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Publication numberUS6794909 B1
Publication typeGrant
Application numberUS 10/644,922
Publication dateSep 21, 2004
Filing dateAug 21, 2003
Priority dateApr 14, 2003
Fee statusLapsed
Publication number10644922, 644922, US 6794909 B1, US 6794909B1, US-B1-6794909, US6794909 B1, US6794909B1
InventorsAki Urakami, Michio Nakajima
Original AssigneeRenesas Technology Corp.
Export CitationBiBTeX, EndNote, RefMan
External Links: USPTO, USPTO Assignment, Espacenet
Output circuit of semiconductor device having adjustable driving capability
US 6794909 B1
Abstract
In an output circuit of a semiconductor device, an output buffer circuit includes a P-channel MOS transistor and a resistor connected in series between a line of a power supply potential and an output node. Current driving capability of the output buffer circuit is adjusted by making the P-channel MOS transistor nonconductive when a fuse is not blown, and making P-channel MOS transistor conductive when the fuse is blown. Thus, desired circuit characteristics can be obtained. Further, measures against electrostatic discharge can be taken by providing the resistor between a drain of the P-channel MOS transistor and the output node.
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Claims(4)
What is claimed is:
1. An output circuit of a semiconductor device for outputting an internal signal to an outside, comprising:
an inverter including a first transistor of a first conductivity type and a second transistor of a second conductivity type connected between lines of first and second power supply potentials and an output node, respectively, and having input electrodes both receiving said internal signal;
a third transistor of the first conductivity type and a first resistor connected in series between the line of said first power supply potential and said output node; and
an adjustment circuit including a fuse, for making said third transistor nonconductive when said fuse is not blown, and connecting input electrodes of said first and said third transistors when said fuse is blown, to adjust current driving capability of said output circuit.
2. The output circuit of a semiconductor device according to claim 1, further comprising a fourth transistor of the second conductivity type and a second resistor connected in series between the line of said second power supply potential and said output node,
wherein said adjustment circuit further makes said fourth transistor nonconductive when said fuse is not blown, and connects input electrodes of said second and said fourth transistors when said fuse is blown.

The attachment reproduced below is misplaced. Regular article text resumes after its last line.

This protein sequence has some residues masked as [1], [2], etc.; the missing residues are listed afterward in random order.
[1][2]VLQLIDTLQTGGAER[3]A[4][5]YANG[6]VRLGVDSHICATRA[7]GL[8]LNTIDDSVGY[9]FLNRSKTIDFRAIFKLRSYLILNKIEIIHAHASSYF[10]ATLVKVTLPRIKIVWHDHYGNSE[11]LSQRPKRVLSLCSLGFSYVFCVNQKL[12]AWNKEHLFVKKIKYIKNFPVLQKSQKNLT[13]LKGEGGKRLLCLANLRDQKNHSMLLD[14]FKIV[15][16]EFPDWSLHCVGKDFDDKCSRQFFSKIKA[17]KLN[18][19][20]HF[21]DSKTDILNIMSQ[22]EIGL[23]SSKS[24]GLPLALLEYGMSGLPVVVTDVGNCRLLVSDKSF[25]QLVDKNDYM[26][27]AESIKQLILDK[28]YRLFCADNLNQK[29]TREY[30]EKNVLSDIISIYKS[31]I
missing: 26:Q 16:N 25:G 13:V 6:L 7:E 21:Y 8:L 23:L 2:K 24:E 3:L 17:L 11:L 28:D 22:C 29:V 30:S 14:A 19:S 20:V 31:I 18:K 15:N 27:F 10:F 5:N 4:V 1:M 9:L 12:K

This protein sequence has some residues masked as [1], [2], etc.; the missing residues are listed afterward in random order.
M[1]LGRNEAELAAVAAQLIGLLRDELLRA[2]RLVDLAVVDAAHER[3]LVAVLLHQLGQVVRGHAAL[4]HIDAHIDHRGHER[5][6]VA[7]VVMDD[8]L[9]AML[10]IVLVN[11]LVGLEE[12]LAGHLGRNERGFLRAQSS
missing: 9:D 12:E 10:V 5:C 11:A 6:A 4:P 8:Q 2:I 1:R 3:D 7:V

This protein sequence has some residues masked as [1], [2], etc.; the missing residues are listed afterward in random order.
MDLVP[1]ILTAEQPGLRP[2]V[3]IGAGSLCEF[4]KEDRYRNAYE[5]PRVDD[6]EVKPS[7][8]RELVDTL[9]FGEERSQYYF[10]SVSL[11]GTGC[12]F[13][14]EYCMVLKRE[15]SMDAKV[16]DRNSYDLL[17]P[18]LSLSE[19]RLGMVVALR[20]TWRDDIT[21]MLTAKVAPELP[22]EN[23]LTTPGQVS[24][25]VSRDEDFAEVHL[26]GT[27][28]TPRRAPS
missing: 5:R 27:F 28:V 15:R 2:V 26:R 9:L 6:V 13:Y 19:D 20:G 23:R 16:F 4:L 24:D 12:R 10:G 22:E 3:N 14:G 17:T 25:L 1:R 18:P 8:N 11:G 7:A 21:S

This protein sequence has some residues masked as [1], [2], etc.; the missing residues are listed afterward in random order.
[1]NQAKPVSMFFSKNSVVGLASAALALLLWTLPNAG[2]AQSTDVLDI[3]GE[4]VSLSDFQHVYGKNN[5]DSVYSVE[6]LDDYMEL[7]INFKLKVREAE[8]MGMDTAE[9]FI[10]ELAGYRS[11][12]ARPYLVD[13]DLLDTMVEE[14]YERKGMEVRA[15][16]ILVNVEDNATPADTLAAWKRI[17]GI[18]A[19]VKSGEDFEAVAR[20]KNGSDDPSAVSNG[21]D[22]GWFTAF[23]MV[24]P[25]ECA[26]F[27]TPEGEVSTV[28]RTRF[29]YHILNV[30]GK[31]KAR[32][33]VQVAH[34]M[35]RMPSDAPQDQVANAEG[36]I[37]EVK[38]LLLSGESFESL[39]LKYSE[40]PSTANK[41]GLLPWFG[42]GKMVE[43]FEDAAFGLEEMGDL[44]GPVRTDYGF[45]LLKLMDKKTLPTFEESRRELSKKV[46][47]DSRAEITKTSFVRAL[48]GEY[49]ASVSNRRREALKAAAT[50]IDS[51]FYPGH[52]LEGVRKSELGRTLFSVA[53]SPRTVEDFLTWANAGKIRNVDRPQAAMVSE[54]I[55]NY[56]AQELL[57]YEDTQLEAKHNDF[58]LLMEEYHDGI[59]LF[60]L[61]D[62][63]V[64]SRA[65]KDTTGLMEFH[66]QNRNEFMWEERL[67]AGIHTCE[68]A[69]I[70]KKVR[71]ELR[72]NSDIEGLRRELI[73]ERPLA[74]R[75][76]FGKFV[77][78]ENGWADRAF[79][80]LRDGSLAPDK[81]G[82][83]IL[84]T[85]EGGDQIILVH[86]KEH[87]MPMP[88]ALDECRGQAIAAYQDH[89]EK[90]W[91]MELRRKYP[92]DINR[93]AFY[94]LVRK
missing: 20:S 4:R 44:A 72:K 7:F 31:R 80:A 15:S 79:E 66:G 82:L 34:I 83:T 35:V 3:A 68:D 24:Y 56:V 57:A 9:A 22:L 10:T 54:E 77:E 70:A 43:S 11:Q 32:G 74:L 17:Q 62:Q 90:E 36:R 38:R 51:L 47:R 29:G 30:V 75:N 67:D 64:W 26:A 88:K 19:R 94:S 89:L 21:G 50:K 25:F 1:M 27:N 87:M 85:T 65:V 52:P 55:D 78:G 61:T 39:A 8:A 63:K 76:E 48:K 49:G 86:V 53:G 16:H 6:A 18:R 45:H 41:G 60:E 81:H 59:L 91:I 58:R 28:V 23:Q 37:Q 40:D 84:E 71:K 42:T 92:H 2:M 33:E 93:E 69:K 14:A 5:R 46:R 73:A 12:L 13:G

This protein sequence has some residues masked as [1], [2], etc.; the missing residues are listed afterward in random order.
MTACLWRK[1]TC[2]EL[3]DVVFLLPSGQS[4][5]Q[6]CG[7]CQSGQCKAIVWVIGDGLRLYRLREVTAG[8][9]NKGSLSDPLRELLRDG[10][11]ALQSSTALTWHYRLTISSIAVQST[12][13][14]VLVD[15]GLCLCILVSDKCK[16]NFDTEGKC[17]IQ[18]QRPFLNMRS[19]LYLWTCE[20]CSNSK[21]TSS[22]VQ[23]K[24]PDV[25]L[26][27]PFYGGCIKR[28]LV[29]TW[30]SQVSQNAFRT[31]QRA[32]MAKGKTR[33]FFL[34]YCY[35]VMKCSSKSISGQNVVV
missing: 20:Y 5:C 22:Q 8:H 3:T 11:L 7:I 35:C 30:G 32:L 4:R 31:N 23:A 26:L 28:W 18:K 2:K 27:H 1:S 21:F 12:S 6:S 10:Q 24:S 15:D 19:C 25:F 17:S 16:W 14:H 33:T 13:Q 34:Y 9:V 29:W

3. The output circuit of a semiconductor device according to claim 1, wherein a plurality of sets of said third transistor, said first resistor, and said adjustment circuit are provided,
said output circuit further comprising a monitor circuit including a fifth transistor of the first conductivity type and a sixth transistor of the second conductivity type connected between the lines of said first and said second power supply potentials and an output node, respectively, and having input electrodes both receiving a monitor signal, for determining a number of fuses to be blown.
4. The output circuit of a semiconductor device according to claim 1, wherein
said semiconductor device is formed on a semiconductor substrate, and
said adjustment circuit is provided at a corner of said semiconductor substrate.
Description
BACKGROUND OF THE INVENTION

1. Field of the Invention

The present invention relates to an output circuit of a semiconductor device. In particular, the invention relates to an output circuit of a semiconductor device for outputting an internal signal to the outside.

2. Description of the Background Art

In a system having a plurality of semiconductor devices, a faster interface between the semiconductor devices is desired. For example, in the mobile phone market in which faster, smaller, and larger-capacity memories are required, a plurality of flash memories, static random access memories (SRAMs), and the like are mounted together. In this case, there is a task to stably set switching time between the semiconductor devices to a desired value.

In conventional output circuits of semiconductor devices, a structure having a plurality of CMOS (Complementary Metal-Oxide-Semiconductor) inverters connected in parallel is often used. Although an output circuit having such a structure is designed to have desired circuit characteristics, when variations occur in the characteristics of a MOS transistor during a manufacturing process, there arises a problem that switching time fails to be a desired value.